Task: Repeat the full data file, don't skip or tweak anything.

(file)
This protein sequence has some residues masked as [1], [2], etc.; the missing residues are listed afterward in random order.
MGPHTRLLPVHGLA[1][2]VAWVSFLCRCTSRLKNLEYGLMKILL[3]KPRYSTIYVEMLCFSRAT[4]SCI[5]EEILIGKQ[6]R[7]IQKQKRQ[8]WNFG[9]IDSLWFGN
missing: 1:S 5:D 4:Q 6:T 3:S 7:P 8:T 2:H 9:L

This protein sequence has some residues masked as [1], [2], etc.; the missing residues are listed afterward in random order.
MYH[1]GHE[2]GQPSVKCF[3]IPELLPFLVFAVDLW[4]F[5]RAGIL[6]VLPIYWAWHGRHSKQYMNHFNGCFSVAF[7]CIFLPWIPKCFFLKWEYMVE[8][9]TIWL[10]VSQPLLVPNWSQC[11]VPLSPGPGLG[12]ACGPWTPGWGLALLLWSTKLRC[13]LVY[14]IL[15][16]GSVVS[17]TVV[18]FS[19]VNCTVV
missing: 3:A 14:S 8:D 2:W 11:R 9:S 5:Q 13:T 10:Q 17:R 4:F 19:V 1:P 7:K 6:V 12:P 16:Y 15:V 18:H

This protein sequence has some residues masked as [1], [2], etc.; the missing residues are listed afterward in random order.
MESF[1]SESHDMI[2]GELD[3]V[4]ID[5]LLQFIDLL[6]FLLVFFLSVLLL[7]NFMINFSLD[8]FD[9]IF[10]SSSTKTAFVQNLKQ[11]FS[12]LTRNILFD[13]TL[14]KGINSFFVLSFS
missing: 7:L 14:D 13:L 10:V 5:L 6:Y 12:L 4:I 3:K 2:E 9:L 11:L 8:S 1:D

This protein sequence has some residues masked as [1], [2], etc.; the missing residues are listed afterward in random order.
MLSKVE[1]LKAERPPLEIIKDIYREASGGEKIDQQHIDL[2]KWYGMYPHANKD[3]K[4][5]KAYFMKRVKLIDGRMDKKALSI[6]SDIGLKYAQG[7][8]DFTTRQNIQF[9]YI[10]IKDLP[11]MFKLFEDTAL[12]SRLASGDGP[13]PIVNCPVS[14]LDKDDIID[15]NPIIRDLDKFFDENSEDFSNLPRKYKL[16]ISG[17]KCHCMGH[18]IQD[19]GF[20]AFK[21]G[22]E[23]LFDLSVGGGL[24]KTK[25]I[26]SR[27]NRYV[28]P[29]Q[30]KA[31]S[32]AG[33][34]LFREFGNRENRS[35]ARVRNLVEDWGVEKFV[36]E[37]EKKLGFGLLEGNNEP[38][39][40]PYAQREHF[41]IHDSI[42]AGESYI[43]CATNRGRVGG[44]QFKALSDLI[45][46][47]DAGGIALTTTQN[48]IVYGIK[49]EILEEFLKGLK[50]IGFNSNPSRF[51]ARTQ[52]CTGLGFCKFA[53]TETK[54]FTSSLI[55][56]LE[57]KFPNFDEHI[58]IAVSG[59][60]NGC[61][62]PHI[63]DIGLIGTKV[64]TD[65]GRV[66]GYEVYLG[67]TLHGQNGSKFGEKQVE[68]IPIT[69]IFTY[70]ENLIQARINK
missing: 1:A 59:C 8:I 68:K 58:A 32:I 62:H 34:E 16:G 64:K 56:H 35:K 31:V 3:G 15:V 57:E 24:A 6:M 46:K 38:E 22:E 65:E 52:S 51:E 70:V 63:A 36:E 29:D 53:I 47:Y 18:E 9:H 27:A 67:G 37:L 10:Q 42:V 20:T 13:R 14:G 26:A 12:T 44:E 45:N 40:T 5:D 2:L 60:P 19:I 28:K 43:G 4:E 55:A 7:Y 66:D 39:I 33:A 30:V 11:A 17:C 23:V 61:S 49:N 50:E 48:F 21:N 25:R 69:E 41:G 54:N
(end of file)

This protein sequence has some residues masked as [1], [2], etc.; the missing residues are listed afterward in random order.
MGPHTRLLPVHGLA[1][2]VAWVSFLCRCTSRLKNLEYGLMKILL[3]KPRYSTIYVEMLCFSRAT[4]SCI[5]EEILIGKQ[6]R[7]IQKQKRQ[8]WNFG[9]IDSLWFGN
missing: 1:S 5:D 4:Q 6:T 3:S 7:P 8:T 2:H 9:L

This protein sequence has some residues masked as [1], [2], etc.; the missing residues are listed afterward in random order.
MYH[1]GHE[2]GQPSVKCF[3]IPELLPFLVFAVDLW[4]F[5]RAGIL[6]VLPIYWAWHGRHSKQYMNHFNGCFSVAF[7]CIFLPWIPKCFFLKWEYMVE[8][9]TIWL[10]VSQPLLVPNWSQC[11]VPLSPGPGLG[12]ACGPWTPGWGLALLLWSTKLRC[13]LVY[14]IL[15][16]GSVVS[17]TVV[18]FS[19]VNCTVV
missing: 3:A 14:S 8:D 2:W 11:R 9:S 5:Q 13:T 10:Q 17:R 4:F 19:V 1:P 7:K 6:V 12:P 16:Y 15:V 18:H

This protein sequence has some residues masked as [1], [2], etc.; the missing residues are listed afterward in random order.
MESF[1]SESHDMI[2]GELD[3]V[4]ID[5]LLQFIDLL[6]FLLVFFLSVLLL[7]NFMINFSLD[8]FD[9]IF[10]SSSTKTAFVQNLKQ[11]FS[12]LTRNILFD[13]TL[14]KGINSFFVLSFS
missing: 7:L 14:D 13:L 10:V 5:L 6:Y 12:L 4:I 3:K 2:E 9:L 11:L 8:S 1:D

This protein sequence has some residues masked as [1], [2], etc.; the missing residues are listed afterward in random order.
MLSKVE[1]LKAERPPLEIIKDIYREASGGEKIDQQHIDL[2]KWYGMYPHANKD[3]K[4][5]KAYFMKRVKLIDGRMDKKALSI[6]SDIGLKYAQG[7][8]DFTTRQNIQF[9]YI[10]IKDLP[11]MFKLFEDTAL[12]SRLASGDGP[13]PIVNCPVS[14]LDKDDIID[15]NPIIRDLDKFFDENSEDFSNLPRKYKL[16]ISG[17]KCHCMGH[18]IQD[19]GF[20]AFK[21]G[22]E[23]LFDLSVGGGL[24]KTK[25]I[26]SR[27]NRYV[28]P[29]Q[30]KA[31]S[32]AG[33][34]LFREFGNRENRS[35]ARVRNLVEDWGVEKFV[36]E[37]EKKLGFGLLEGNNEP[38][39][40]PYAQREHF[41]IHDSI[42]AGESYI[43]CATNRGRVGG[44]QFKALSDLI[45][46][47]DAGGIALTTTQN[48]IVYGIK[49]EILEEFLKGLK[50]IGFNSNPSRF[51]ARTQ[52]CTGLGFCKFA[53]TETK[54]FTSSLI[55][56]LE[57]KFPNFDEHI[58]IAVSG[59][60]NGC[61][62]PHI[63]DIGLIGTKV[64]TD[65]GRV[66]GYEVYLG[67]TLHGQNGSKFGEKQVE[68]IPIT[69]IFTY[70]ENLIQARINK
missing: 1:A 59:C 8:I 68:K 58:A 32:I 62:H 34:E 16:G 64:K 56:H 35:K 31:V 3:G 15:V 57:E 24:A 6:M 46:K 38:E 22:E 65:E 52:S 51:E 70:V 63:A 36:E 29:D 53:I 47:Y 18:E 9:H 27:A 67:G 37:L 10:Q 42:V 20:T 13:R 14:G 26:A 12:T 44:E 45:N 40:T 5:D 2:L 60:P 19:I 28:K 43:G 4:E 55:A 7:Y 66:D 39:I 33:A 30:V 11:A 17:C 23:V 61:S 49:N 50:E 48:F 21:N 25:R 69:E 41:G 54:N